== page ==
And that got me thinking. The problem wasn’t that the teething toy didn’t have a good purpose – and could even be comforting when used as such – but that Lucia was trying to use it in a way different than as intended. She had confused the toy for her lovey. Of course, it didn’t have the intended effect and she became more fussy instead of less so. Sweet Lucia later drifted off to sleep happily tucked in with her zebra … and I shared a small chuckle to myself.

How like Lucia I am! Yet without the innocence of her infant mix-ups. What God has given me for a certain purpose I use in the wrong way, trying to find soul-comfort where there is none. Like food and sleep and “me time”. An organized home, uninterrupted phone conversations, babies who never cry, clothes that flatter, a post-pregnancy body that matches my pre-pregnancy one … the list goes on and on. And God must look at me, thinking, “No – that’s not the purpose! She is trying to find soul-rest and comfort in created things, not me. Gifts I give her have replaced me, the Giver. Meant to be enjoyed in their place. But she will never find the true comfort she seeks from these things.” I am to find comfort in Him and utilize His gifts for their purpose. But I reverse that, using God to try to get what I want and seeking comfort in His gifts. And because He is my compassionate Father as well as my God, He gently replaces my items of false comfort with Himself, the true Comforter. Again He issues the invitation to my heart,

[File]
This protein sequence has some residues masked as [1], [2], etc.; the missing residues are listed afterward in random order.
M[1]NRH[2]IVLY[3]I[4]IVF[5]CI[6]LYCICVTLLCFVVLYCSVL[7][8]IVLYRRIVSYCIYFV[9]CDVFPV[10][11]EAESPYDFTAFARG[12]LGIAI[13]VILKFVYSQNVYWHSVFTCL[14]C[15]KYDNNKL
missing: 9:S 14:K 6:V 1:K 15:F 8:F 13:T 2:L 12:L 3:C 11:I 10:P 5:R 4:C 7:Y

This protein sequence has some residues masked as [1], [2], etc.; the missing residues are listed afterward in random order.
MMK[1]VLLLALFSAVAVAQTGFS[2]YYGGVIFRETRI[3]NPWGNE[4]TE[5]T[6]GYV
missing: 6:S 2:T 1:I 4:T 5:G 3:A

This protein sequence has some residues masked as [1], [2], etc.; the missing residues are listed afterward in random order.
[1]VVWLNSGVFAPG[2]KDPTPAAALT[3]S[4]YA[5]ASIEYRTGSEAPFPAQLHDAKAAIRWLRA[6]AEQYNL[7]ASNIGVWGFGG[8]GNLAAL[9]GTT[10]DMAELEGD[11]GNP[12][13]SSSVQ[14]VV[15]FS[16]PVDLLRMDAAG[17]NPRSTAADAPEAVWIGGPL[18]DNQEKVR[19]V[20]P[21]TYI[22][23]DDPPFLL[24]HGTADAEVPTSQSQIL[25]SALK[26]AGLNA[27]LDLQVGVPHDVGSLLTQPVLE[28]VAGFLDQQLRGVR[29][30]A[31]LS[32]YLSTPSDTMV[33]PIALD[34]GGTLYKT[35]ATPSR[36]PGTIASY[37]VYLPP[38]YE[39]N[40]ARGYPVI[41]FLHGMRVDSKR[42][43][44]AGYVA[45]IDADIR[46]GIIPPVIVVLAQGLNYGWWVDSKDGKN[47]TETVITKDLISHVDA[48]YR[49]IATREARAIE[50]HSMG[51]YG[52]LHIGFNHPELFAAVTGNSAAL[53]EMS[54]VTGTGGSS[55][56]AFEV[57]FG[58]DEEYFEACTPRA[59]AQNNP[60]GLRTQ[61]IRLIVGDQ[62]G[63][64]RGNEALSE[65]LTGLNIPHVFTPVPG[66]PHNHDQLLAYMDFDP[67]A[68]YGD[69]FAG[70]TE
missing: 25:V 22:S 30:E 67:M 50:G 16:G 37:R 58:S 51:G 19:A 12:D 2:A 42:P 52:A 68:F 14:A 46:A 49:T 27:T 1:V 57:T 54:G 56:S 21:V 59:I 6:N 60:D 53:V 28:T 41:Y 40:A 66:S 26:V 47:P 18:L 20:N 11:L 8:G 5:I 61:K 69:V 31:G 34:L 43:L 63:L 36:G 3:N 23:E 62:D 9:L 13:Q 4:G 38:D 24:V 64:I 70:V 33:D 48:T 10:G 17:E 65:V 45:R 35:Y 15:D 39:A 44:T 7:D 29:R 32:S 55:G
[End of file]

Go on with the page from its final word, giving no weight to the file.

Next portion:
“Come … all you who are weary and heavy burdened … find rest for your souls … for my yoke is easy and my burden is light.” (Matthew 11:28-30)

 

where did August go?

So, alas, August came and went and I did not blog at all. Now it is barely September, and I hope to get back into a routine which will include blogging.

I have enjoyed reading through the Bible this summer. I started out attempting “90 days in the Word” which is turning into, well, a few more than 90. It has been enlightening to get a broad sweeping overview of the Story that is also my story through the life Christ has given me.  And regardless of how many times I read the Bible, I always find something new. Here are a few of my favorites from  the past few weeks:

Isaiah 60:4 – a picture of heaven, when Christ returns again: “Look and see, for everyone is coming home!” Particularly poignant in light of our friend Beverlee Kirkland’s recent home-going